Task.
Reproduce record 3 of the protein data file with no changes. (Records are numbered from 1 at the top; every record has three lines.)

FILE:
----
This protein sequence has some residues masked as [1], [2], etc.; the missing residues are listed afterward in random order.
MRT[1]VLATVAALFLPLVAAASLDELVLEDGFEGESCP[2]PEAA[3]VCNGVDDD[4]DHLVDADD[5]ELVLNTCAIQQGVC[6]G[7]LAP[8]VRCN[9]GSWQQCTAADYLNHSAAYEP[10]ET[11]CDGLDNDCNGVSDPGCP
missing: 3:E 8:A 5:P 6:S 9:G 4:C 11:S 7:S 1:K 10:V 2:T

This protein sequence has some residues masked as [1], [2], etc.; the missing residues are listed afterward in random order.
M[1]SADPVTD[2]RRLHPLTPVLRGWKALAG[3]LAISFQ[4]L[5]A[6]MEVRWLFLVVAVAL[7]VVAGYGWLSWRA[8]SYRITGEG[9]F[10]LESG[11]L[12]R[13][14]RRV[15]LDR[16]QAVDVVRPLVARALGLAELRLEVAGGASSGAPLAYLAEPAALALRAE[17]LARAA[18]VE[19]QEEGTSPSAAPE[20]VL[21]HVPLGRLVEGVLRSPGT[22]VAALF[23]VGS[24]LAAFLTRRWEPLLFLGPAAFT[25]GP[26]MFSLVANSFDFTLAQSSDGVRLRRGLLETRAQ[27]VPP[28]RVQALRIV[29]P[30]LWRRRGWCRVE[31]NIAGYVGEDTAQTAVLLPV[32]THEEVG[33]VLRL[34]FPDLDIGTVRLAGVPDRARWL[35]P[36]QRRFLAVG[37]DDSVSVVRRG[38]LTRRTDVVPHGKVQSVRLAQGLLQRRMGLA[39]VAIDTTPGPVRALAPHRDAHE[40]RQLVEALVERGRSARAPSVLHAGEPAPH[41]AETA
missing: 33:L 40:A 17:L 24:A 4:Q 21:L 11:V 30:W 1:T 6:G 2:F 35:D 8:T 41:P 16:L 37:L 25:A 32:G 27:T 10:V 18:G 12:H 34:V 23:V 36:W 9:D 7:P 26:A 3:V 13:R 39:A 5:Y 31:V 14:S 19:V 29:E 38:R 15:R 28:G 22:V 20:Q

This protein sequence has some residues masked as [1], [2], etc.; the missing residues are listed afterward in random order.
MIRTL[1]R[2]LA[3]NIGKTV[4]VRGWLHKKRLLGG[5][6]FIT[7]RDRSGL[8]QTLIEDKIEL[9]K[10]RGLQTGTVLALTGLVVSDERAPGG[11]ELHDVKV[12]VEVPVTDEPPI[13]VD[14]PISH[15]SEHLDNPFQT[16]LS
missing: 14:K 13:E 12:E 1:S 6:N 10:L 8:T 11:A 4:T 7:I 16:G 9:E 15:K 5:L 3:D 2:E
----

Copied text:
This protein sequence has some residues masked as [1], [2], etc.; the missing residues are listed afterward in random order.
MIRTL[1]R[2]LA[3]NIGKTV[4]VRGWLHKKRLLGG[5][6]FIT[7]RDRSGL[8]QTLIEDKIEL[9]K[10]RGLQTGTVLALTGLVVSDERAPGG[11]ELHDVKV[12]VEVPVTDEPPI[13]VD[14]PISH[15]SEHLDNPFQT[16]LS
missing: 14:K 13:E 12:E 1:S 6:N 10:L 8:T 11:A 4:T 7:I 16:G 9:E 15:K 5:L 3:D 2:E